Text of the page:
The last words of that verse—“cannot be my disciple”—becomes a kind of refrain that Jesus repeats two additional times in these verses. In verse 27, he says, “Whoever does not carry the cross and follow me cannot be my disciple.” And then in verse 33, he says, “None of you can become my disciple if you do not give up all your possessions.” Strong words from the Savior…It almost seems as if Jesus is deliberately trying to discourage people from following him. What are we to make of that?
And sandwiched in between those sayings, Jesus inserts two mini-parables to illustrate his point. In the first one, he tells the story of a man who becomes a laughingstock in his community. People mock him because he started building a tower for his vineyard, but ran out of money before he could complete it.
In the second story, a king is going to war. But first, the king consults with his advisors. They have to determine if they have a plan whereby their vastly outnumbered army can prevail or not. And if they determine that they cannot, then they will decide on the wisest course of action and sue for peace.
As we consider these words of Jesus, it occurs to me that they are the opposite of what we often do in church. In extending an invitation to become a follower of Jesus, we try to make it as attractive as possible to those who do not yet know the Lord. Don’t we?
Jesus sometimes spoke in a way that makes the gospel message attractive too. Consider these words that Jesus spoke about what it means to follow him: “Come unto me, all you who labor and are heavy laden, and I will give you rest.” “Take my yoke upon you, for I am gentle and humble in heart, and you will find rest for your souls.” “I come that you might have life and have it more abundantly.” “The one who comes as a little child will be called the greatest in the kingdom of heaven.”
Comforting, reassuring, attractive words from our Lord, aren’t they? Who doesn’t want to have rest for their soul? Who doesn’t want to have a life that is abundant and overflowing with meaning? Who isn’t attracted to a simple, child-like faith in Jesus? These are all things that most everyone deep down desires for themselves.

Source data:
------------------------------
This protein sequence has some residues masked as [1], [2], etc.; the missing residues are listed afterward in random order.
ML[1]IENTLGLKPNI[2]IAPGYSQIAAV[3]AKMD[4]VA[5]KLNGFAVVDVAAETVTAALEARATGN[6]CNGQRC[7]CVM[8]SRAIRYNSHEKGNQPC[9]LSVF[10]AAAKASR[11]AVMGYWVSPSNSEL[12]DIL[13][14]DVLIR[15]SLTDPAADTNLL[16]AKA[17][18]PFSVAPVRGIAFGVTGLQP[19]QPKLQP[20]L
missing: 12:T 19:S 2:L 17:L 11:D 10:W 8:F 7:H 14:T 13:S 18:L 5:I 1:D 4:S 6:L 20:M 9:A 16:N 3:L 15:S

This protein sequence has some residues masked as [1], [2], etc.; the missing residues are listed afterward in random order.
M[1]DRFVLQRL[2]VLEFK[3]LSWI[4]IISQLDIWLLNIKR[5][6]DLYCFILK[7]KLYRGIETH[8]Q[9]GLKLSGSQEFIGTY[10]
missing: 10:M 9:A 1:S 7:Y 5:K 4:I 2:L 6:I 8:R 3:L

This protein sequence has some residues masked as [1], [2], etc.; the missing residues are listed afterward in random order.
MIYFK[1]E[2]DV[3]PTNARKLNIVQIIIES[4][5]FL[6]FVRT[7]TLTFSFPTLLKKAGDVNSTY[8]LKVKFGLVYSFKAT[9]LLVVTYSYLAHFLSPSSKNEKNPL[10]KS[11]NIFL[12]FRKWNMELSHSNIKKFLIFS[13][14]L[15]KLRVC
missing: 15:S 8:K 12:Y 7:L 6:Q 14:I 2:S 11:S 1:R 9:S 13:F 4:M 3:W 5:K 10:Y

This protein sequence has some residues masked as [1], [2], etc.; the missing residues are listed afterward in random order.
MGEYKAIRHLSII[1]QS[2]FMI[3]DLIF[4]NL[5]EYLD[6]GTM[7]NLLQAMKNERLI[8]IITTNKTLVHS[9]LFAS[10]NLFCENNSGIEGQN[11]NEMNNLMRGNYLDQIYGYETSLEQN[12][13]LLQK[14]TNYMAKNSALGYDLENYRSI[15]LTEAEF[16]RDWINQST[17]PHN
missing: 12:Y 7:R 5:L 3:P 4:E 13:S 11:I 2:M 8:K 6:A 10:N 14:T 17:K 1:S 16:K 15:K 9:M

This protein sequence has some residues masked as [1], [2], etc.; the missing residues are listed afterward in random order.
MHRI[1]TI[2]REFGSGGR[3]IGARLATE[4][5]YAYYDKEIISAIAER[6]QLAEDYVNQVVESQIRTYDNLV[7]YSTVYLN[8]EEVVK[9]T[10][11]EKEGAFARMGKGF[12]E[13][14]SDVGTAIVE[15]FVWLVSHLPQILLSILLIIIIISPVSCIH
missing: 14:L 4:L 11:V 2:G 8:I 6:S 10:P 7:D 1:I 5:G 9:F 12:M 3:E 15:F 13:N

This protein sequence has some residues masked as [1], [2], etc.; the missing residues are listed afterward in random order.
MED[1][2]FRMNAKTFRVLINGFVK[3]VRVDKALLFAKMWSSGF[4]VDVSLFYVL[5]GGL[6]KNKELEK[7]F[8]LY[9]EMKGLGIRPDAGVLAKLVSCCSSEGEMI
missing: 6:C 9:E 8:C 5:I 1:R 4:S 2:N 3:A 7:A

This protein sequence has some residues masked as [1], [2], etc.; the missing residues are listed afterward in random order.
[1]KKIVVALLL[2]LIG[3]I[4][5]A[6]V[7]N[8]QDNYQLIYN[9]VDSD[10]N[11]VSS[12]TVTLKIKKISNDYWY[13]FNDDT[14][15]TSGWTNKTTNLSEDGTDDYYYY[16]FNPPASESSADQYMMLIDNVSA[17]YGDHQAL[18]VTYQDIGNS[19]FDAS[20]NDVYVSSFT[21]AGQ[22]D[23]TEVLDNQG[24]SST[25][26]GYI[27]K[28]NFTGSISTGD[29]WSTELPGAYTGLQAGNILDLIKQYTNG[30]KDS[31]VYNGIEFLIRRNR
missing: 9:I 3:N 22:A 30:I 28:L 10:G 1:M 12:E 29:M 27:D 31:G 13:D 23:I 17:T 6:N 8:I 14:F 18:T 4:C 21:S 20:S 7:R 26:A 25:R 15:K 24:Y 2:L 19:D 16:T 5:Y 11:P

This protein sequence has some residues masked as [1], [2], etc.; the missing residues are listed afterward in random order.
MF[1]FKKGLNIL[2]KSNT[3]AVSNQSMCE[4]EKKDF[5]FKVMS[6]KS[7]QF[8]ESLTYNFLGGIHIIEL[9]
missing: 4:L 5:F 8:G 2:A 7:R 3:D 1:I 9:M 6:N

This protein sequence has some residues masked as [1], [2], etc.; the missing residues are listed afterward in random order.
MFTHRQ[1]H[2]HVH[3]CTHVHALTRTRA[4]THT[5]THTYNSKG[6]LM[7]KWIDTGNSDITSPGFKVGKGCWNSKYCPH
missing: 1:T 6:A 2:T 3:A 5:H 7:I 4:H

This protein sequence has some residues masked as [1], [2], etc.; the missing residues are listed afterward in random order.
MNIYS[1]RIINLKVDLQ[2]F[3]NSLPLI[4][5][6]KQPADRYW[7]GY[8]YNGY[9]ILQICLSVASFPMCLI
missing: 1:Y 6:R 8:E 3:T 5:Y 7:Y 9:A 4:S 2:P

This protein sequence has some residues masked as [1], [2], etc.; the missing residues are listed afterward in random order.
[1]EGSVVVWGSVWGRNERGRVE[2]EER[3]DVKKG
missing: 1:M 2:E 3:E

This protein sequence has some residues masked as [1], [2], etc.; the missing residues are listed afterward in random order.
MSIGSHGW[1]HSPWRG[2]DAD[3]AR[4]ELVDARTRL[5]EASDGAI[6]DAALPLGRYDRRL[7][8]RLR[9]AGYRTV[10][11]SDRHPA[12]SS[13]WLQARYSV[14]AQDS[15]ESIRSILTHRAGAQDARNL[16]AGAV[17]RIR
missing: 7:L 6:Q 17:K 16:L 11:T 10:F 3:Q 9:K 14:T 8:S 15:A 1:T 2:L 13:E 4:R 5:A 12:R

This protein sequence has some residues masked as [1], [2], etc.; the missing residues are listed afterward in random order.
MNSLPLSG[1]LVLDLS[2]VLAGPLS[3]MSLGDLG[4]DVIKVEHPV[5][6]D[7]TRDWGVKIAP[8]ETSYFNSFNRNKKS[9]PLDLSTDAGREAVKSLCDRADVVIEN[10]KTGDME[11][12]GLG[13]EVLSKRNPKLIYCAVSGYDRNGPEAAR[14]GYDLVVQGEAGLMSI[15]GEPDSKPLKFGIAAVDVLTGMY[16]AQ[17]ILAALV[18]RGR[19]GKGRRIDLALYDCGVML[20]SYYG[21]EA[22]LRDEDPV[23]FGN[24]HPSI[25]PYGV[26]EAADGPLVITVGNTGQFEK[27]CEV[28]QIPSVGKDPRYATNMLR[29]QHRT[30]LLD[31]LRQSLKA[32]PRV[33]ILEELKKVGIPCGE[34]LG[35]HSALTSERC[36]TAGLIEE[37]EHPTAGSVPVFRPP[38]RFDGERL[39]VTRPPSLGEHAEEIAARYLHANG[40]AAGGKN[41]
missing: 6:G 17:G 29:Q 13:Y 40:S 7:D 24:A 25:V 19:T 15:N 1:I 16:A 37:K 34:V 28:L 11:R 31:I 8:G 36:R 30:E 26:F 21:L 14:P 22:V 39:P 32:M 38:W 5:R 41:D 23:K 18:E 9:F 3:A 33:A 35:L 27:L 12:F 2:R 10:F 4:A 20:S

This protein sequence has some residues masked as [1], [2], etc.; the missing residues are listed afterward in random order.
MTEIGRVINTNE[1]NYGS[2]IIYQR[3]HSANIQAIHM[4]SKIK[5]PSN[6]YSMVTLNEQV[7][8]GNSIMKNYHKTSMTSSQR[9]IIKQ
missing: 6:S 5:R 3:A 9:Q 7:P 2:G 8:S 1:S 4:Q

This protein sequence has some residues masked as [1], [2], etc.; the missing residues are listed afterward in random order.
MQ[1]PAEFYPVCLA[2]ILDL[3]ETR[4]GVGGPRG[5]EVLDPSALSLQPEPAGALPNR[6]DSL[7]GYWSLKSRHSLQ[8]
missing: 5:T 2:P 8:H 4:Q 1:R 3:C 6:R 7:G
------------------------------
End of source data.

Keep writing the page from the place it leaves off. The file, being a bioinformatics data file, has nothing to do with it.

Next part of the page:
And while all of those things are true, in this passage Jesus shows us the flip side of the coin. He gives a warning to those considering following him. And why? Well, it all boils down to this: Jesus does not want or need any half-hearted followers. What Jesus wants us to know is that discipleship is not
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based primarily on emotions or enthusiasm. Discipleship instead is an act of the will. It is based on commitment.
As I see it, following Jesus is kind of like being married. In any marriage, emotions and enthusiasm play an important role in the relationship. There is no question about that. They help to make a good marriage what it is. You cannot have a good marriage without those things. They are indispensible.
But a lasting marriage cannot be built solely—or even mostly—on just emotions or enthusiasm. Show me a marriage that is founded primarily on those kinds of feelings, and I will show you a marriage that is not likely to last. The moment when trouble arises in a marriage…the moment when the going gets tough…the moment when things do not go the way that folks think they ought—these are the kinds of stresses that can make a marriage crumble into dust if it is based mostly on feelings. Feelings—even feelings of love, regardless of how intense and wonderful they might be—are simply not substantial enough and are too short-lived to be able to build a marriage that will stand the test of time.